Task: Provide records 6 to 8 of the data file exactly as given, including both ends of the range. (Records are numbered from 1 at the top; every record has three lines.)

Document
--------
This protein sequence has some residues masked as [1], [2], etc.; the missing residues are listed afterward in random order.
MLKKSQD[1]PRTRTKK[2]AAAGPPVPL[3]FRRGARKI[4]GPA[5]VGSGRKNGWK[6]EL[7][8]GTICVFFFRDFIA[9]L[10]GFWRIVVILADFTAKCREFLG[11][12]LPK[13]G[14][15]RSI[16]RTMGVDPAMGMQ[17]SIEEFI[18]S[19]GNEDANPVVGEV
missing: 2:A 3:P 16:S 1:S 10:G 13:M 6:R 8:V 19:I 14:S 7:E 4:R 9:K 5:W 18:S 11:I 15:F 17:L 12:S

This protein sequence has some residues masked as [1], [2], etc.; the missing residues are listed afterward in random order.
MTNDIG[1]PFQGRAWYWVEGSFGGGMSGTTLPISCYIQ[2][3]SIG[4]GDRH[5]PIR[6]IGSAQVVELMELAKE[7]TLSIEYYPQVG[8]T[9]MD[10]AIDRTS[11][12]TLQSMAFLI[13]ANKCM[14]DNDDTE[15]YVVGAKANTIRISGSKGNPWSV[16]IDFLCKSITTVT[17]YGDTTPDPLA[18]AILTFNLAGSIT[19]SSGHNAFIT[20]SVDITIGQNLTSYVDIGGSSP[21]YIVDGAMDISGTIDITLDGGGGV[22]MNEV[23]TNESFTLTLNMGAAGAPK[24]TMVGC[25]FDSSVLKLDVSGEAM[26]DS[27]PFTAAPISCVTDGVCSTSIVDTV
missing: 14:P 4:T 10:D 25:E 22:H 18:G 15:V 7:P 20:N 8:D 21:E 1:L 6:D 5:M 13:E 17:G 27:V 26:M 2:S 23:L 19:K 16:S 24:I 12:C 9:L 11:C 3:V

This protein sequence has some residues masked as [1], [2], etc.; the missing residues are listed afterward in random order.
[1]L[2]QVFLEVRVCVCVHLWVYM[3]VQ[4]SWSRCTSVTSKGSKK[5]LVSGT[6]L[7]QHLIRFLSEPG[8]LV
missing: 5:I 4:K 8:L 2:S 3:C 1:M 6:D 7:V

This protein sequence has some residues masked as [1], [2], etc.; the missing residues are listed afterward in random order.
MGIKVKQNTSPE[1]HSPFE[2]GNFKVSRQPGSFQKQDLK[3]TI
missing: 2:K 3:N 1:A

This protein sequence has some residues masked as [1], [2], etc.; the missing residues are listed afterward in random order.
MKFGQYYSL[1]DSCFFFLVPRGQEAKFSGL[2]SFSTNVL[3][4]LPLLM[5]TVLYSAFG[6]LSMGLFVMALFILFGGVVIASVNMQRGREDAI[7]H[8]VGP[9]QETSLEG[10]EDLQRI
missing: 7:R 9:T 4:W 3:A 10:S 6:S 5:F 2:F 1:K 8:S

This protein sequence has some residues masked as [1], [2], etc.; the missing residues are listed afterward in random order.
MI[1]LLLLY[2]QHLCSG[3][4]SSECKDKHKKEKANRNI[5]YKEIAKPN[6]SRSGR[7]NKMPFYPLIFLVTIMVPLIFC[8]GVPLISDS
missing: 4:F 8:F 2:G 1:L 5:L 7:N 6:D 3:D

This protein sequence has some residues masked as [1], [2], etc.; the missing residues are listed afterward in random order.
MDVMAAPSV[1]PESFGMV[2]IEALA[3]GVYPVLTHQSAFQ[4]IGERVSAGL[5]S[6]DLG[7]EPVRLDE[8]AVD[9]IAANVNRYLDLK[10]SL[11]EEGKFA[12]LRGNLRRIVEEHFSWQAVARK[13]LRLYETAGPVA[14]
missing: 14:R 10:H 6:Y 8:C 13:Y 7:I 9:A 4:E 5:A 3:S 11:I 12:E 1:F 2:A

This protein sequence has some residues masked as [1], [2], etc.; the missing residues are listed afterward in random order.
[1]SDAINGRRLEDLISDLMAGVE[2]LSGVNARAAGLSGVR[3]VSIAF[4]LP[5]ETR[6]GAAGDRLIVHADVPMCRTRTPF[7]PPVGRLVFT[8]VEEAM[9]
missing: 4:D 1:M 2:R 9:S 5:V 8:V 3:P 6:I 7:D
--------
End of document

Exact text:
This protein sequence has some residues masked as [1], [2], etc.; the missing residues are listed afterward in random order.
MI[1]LLLLY[2]QHLCSG[3][4]SSECKDKHKKEKANRNI[5]YKEIAKPN[6]SRSGR[7]NKMPFYPLIFLVTIMVPLIFC[8]GVPLISDS
missing: 4:F 8:F 2:G 1:L 5:L 7:N 6:D 3:D

This protein sequence has some residues masked as [1], [2], etc.; the missing residues are listed afterward in random order.
MDVMAAPSV[1]PESFGMV[2]IEALA[3]GVYPVLTHQSAFQ[4]IGERVSAGL[5]S[6]DLG[7]EPVRLDE[8]AVD[9]IAANVNRYLDLK[10]SL[11]EEGKFA[12]LRGNLRRIVEEHFSWQAVARK[13]LRLYETAGPVA[14]
missing: 14:R 10:H 6:Y 8:C 13:Y 7:I 9:A 4:E 5:A 3:S 11:I 12:E 1:F 2:A

This protein sequence has some residues masked as [1], [2], etc.; the missing residues are listed afterward in random order.
[1]SDAINGRRLEDLISDLMAGVE[2]LSGVNARAAGLSGVR[3]VSIAF[4]LP[5]ETR[6]GAAGDRLIVHADVPMCRTRTPF[7]PPVGRLVFT[8]VEEAM[9]
missing: 4:D 1:M 2:R 9:S 5:V 8:V 3:P 6:I 7:D